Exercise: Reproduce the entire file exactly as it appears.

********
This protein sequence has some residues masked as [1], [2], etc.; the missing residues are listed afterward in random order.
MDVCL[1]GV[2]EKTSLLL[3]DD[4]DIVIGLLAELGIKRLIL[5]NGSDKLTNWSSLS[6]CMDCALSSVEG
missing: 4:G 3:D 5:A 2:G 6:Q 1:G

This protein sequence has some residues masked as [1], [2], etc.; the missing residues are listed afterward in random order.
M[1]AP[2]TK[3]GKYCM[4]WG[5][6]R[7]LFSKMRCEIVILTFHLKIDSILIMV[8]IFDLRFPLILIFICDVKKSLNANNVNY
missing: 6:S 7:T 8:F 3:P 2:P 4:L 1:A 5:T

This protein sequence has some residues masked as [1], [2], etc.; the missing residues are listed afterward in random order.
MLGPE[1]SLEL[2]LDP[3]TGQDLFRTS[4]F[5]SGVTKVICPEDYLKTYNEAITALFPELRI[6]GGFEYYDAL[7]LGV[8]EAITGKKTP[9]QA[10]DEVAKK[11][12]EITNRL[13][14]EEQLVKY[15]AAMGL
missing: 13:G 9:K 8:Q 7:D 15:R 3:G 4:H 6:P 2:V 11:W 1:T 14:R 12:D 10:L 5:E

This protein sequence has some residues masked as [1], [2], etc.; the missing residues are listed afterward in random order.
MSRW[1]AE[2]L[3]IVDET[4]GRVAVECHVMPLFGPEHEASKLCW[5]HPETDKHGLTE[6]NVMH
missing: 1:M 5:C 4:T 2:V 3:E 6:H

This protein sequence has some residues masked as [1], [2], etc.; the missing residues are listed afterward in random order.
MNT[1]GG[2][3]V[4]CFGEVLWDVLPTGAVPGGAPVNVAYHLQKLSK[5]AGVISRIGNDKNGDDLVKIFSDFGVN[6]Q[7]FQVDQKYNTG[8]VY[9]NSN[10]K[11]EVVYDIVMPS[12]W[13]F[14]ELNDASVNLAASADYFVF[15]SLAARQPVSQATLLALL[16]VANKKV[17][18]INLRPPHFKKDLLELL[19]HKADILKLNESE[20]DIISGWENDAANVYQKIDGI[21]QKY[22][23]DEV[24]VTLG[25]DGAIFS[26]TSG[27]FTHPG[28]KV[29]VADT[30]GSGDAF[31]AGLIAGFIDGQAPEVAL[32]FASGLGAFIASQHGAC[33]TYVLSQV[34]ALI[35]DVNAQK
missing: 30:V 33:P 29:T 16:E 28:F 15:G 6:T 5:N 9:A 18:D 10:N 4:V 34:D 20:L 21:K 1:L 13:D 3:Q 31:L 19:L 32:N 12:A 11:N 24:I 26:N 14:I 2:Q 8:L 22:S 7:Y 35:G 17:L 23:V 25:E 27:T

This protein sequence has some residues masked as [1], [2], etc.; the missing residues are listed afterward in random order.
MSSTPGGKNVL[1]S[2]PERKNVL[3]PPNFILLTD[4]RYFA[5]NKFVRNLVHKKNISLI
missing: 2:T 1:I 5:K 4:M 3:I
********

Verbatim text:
This protein sequence has some residues masked as [1], [2], etc.; the missing residues are listed afterward in random order.
MDVCL[1]GV[2]EKTSLLL[3]DD[4]DIVIGLLAELGIKRLIL[5]NGSDKLTNWSSLS[6]CMDCALSSVEG
missing: 4:G 3:D 5:A 2:G 6:Q 1:G

This protein sequence has some residues masked as [1], [2], etc.; the missing residues are listed afterward in random order.
M[1]AP[2]TK[3]GKYCM[4]WG[5][6]R[7]LFSKMRCEIVILTFHLKIDSILIMV[8]IFDLRFPLILIFICDVKKSLNANNVNY
missing: 6:S 7:T 8:F 3:P 2:P 4:L 1:A 5:T

This protein sequence has some residues masked as [1], [2], etc.; the missing residues are listed afterward in random order.
MLGPE[1]SLEL[2]LDP[3]TGQDLFRTS[4]F[5]SGVTKVICPEDYLKTYNEAITALFPELRI[6]GGFEYYDAL[7]LGV[8]EAITGKKTP[9]QA[10]DEVAKK[11][12]EITNRL[13][14]EEQLVKY[15]AAMGL
missing: 13:G 9:K 8:Q 7:D 15:R 3:G 4:H 6:P 2:V 11:W 1:T 14:R 12:D 10:L 5:E

This protein sequence has some residues masked as [1], [2], etc.; the missing residues are listed afterward in random order.
MSRW[1]AE[2]L[3]IVDET[4]GRVAVECHVMPLFGPEHEASKLCW[5]HPETDKHGLTE[6]NVMH
missing: 1:M 5:C 4:T 2:V 3:E 6:H

This protein sequence has some residues masked as [1], [2], etc.; the missing residues are listed afterward in random order.
MNT[1]GG[2][3]V[4]CFGEVLWDVLPTGAVPGGAPVNVAYHLQKLSK[5]AGVISRIGNDKNGDDLVKIFSDFGVN[6]Q[7]FQVDQKYNTG[8]VY[9]NSN[10]K[11]EVVYDIVMPS[12]W[13]F[14]ELNDASVNLAASADYFVF[15]SLAARQPVSQATLLALL[16]VANKKV[17][18]INLRPPHFKKDLLELL[19]HKADILKLNESE[20]DIISGWENDAANVYQKIDGI[21]QKY[22][23]DEV[24]VTLG[25]DGAIFS[26]TSG[27]FTHPG[28]KV[29]VADT[30]GSGDAF[31]AGLIAGFIDGQAPEVAL[32]FASGLGAFIASQHGAC[33]TYVLSQV[34]ALI[35]DVNAQK
missing: 30:V 33:P 29:T 16:E 28:F 15:G 6:T 5:N 9:A 18:D 10:N 4:V 34:D 20:L 21:K 1:L 13:D 3:Q 31:L 19:L 32:N 12:A 11:N 24:I 26:N 14:I 2:Q 8:L 22:S 7:Y 35:G 17:L 23:V 25:E 27:T

This protein sequence has some residues masked as [1], [2], etc.; the missing residues are listed afterward in random order.
MSSTPGGKNVL[1]S[2]PERKNVL[3]PPNFILLTD[4]RYFA[5]NKFVRNLVHKKNISLI
missing: 2:T 1:I 5:K 4:M 3:I